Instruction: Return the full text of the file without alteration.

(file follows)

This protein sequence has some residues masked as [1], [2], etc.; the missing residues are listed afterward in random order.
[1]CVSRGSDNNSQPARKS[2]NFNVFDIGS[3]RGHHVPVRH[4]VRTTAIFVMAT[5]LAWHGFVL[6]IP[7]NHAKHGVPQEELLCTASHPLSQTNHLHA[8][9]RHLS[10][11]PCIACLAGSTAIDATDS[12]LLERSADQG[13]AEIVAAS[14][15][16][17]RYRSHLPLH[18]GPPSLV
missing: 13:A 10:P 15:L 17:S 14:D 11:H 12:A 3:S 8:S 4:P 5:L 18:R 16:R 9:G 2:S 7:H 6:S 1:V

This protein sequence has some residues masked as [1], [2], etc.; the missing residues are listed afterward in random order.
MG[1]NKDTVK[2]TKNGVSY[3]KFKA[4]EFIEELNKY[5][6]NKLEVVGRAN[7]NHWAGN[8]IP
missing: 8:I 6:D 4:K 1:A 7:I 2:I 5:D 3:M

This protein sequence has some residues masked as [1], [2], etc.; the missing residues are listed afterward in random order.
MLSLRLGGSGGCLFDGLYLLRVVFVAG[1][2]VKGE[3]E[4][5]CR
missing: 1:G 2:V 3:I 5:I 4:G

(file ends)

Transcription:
This protein sequence has some residues masked as [1], [2], etc.; the missing residues are listed afterward in random order.
[1]CVSRGSDNNSQPARKS[2]NFNVFDIGS[3]RGHHVPVRH[4]VRTTAIFVMAT[5]LAWHGFVL[6]IP[7]NHAKHGVPQEELLCTASHPLSQTNHLHA[8][9]RHLS[10][11]PCIACLAGSTAIDATDS[12]LLERSADQG[13]AEIVAAS[14][15][16][17]RYRSHLPLH[18]GPPSLV
missing: 13:A 10:P 15:L 17:S 14:D 11:H 12:A 3:S 8:S 4:P 5:L 18:R 16:R 9:G 2:S 7:H 6:S 1:V

This protein sequence has some residues masked as [1], [2], etc.; the missing residues are listed afterward in random order.
MG[1]NKDTVK[2]TKNGVSY[3]KFKA[4]EFIEELNKY[5][6]NKLEVVGRAN[7]NHWAGN[8]IP
missing: 8:I 6:D 4:K 1:A 7:I 2:I 5:D 3:M

This protein sequence has some residues masked as [1], [2], etc.; the missing residues are listed afterward in random order.
MLSLRLGGSGGCLFDGLYLLRVVFVAG[1][2]VKGE[3]E[4][5]CR
missing: 1:G 2:V 3:I 5:I 4:G